Two new studies show
that using a lot of water to cook
vegetables can cause them to lose
much of their cancer-fighting antioxidants.
Researchers found blanching, boiling,
or microwaving vegetables in water
caused antioxidants to leak out
of the vegetables and into the cooking
water, but steaming them preserved
most of these valuable nutrients.
Flavonoids, an antioxidant, are
nutrients that are found naturally
in many vegetables. They're thought
to have a variety of healthy effects
in the body by helping to protect
cells from free radicals (unstable
compounds that damage cells).
They found that microwaving the
broccoli in the water for five minutes
at full power produced the greatest
nutrient loss, and the microwaved
broccoli lost 74% to 97% of three
key antioxidants. Boiling also led
to a significant loss of these antioxidants.
In contrast, steaming broccoli over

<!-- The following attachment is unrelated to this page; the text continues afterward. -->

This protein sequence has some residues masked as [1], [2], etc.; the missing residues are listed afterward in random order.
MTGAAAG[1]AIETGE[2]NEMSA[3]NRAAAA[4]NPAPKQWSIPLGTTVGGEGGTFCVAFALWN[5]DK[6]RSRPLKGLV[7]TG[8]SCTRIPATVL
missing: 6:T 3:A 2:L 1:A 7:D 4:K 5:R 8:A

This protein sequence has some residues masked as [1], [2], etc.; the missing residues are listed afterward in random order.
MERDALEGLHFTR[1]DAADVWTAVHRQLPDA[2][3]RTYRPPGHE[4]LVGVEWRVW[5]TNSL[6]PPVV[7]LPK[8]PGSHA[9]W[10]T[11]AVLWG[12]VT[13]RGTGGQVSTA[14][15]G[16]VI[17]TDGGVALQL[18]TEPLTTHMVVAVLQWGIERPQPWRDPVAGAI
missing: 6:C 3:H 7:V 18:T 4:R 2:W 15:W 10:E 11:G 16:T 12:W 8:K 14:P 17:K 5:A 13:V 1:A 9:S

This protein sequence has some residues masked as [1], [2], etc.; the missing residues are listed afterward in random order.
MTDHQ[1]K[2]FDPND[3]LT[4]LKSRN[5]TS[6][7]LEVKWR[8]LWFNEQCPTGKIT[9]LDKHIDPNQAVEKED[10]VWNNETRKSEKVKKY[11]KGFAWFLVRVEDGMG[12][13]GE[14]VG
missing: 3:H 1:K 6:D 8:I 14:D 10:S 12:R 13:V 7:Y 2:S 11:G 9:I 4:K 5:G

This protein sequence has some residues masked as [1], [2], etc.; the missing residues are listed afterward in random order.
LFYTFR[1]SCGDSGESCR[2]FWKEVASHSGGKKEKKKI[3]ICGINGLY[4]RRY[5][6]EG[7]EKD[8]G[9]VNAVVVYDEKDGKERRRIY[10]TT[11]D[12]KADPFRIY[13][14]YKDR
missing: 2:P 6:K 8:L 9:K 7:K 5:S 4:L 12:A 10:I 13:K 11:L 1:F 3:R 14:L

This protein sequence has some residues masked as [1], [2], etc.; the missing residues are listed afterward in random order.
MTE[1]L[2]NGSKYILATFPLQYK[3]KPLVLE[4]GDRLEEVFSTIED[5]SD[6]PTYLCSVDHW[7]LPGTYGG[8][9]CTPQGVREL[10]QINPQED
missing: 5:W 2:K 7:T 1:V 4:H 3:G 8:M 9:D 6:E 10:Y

the water for three and a half minutes
caused only minimal loss of the
three antioxidants (0% to 11%).
Researchers also looked at the effects
of blanching (briefly immersing
in rapidly boiling water) 20 different
types of vegetables before freezing
and storing vegetables.
They found that blanching vegetables
prior to freezing caused a loss
of up to one-third of their antioxidant
content, including vitamin C. Slight
additional losses were detected
during freezer storage. Folic acid
was also very sensitive to the effects
of blanching and more than half
of this vitamin was lost.
Researchers say these effects varied
greatly depending on the vegetable,
but in general vitamins and antioxidants
were much more sensitive to processing
and storage than fiber content,
which was not affected and even
increased slightly after blanching
and freezing in some cases.